There will eventually come a time when you will be old enough to read and understand these birthday messages. I picture a future you, having just discovered these, poring curiously over this message. And I cannot help but wonder how much of this year you remember. It has, without a doubt, been one of the most trying years of my life. Even now, as I sit down to write this, I am running on fumes. My blog has been dead for several weeks simply because I cannot muster the emotional energy to pen a coherent sentence. But 2020 has also gifted me a number of invaluable gems. Things that have kept me together when the stress of 2020 has threatened to unravel me. And the prize gem has been you.
You love to hear stories about when you were little. In the early parts of lockdown there were nights when you chose our anecdotes over the usual bedtime stories. In those moments, as you laughed for the hundredth time at the familiar tales, the memories worked their magic, promising that the world could be right once more.
Memories are stories too – the ones we tell ourselves about who we are and what we have experienced. And like any stories, we who tell them control the direction they go. When I reflect on 2020, I hope I may always tell the stories of endless games of hide-and –seek, with me invariably in some cupboard (there are not too many places in our house where a six foot man can hide). I hope I will choose to tell of your lockdown obsession with Minecraft and Roblox and Youtubers; of how you met Alice – the girl next door – when, bored, you both decided to sit on the garden wall between our properties one day in lockdown. Completely independently, you made an appointment to meet at 13:00 the following day and became firm friends. I will tell stories of how you discovered Enid Blyton books, but we hardly managed to finish any because your beautiful heart was too troubled by the descriptions of the characters’ emotional hurts (something I only pieced together when I saw the pattern connecting the points in the various stories where you insisted we stop). I will reminisce about the fateful day when you discovered one of my old joke books and (mercifully) briefly became a stand-up comic. I will remember your bravery when you cut your hand on the glass coffee table and had to have surgery to repair the tendon. I will remember how proud you made me in how you handled online schooling. I will remember how the ADD medication completely killed your appetite, so that at one point it seemed you survived entirely on a meagre diet of cucumber slices and oranges. It will remain a mystery of biology that you managed to poop this year at all. I will remember how admirably disciplined you were in wearing your mask in public – for hours at a time – when half the adults on the planet could not muster the maturity to wear them at all. I will treasure the memories of the nights when you came into our bedroom in the early hours of the morning and cuddled in our bed; of baking choc-chip cookies and peppermint caramel tarts; of scavenger hunts and Catan and Wild Earth digital safaris. When I tell the story of 2020, I want those things to be the focus. The rest can be forgotten; my story of 2020 will be the year I had the privilege of being with you.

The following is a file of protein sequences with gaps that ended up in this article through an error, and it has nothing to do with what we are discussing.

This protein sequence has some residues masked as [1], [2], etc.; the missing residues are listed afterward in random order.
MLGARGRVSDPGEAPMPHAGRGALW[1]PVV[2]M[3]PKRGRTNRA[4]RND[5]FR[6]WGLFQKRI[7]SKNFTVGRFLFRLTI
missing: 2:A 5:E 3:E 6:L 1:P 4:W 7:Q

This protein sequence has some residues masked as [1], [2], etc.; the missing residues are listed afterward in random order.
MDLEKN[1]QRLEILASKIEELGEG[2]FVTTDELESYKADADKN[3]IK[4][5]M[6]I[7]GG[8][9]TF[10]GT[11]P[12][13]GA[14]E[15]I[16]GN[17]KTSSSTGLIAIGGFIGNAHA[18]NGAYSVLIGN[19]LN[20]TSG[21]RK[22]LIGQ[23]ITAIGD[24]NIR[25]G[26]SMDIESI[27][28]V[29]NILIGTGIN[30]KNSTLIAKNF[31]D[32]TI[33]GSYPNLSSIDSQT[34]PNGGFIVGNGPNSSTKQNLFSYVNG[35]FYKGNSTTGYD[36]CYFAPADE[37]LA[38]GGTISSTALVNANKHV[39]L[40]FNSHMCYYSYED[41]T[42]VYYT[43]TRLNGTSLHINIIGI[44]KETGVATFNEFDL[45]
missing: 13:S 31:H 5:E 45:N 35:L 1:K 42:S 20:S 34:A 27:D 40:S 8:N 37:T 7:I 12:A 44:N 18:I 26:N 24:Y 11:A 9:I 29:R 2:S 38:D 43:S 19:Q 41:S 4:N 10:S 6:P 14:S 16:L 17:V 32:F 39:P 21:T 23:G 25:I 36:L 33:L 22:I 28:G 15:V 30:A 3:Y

The mother of one of your classmates sent us something her daughter had written. The prompt was “I wish my teacher knew…”. She had written: “I wish my teacher knew how kind Nathan is”. Considering the impact of Covid on schooling worldwide, your end-of-year report was phenomenal. The effort you put into your academics this year deserved so much more recognition than the token certificate the school “awarded” you at prize-giving. I wish your school could have seen just how much effort you put in and how much you grew. I was beyond proud of your achievements academically. But this one ‘report’ – on something infinitely more valuable than academic achievement – made me proudest of all. It is indeed, something I wish your school could see too – but sadly schools tend not to. You only see what you value, and they value children’s achievements over the children themselves. They will deny it, of course, and be horrified by the accusation, but that is why they celebrate achievements not people. But a seven year old saw what your school could not. And it is something that is worth more than a hundred gold certificates and discipleship awards. She saw what you mom and I have known all along. You are kind. You have a beautiful heart.
As I write this, the Christmas tree blinks in the corner, flashing a welcome reminder that peace and joy and love still belong in the world. And that is what you are to me: a sort of a living Christmas tree. No matter the depth of the darkness that seems to engulf the world, your beautiful heart shines as a beacon in the corner, and I am able to glimpse hope. Your name means “God’s gift”, and that is precisely what you are, my little Christmas tree. I love you more than you will ever know. Happy birthday, Nathan.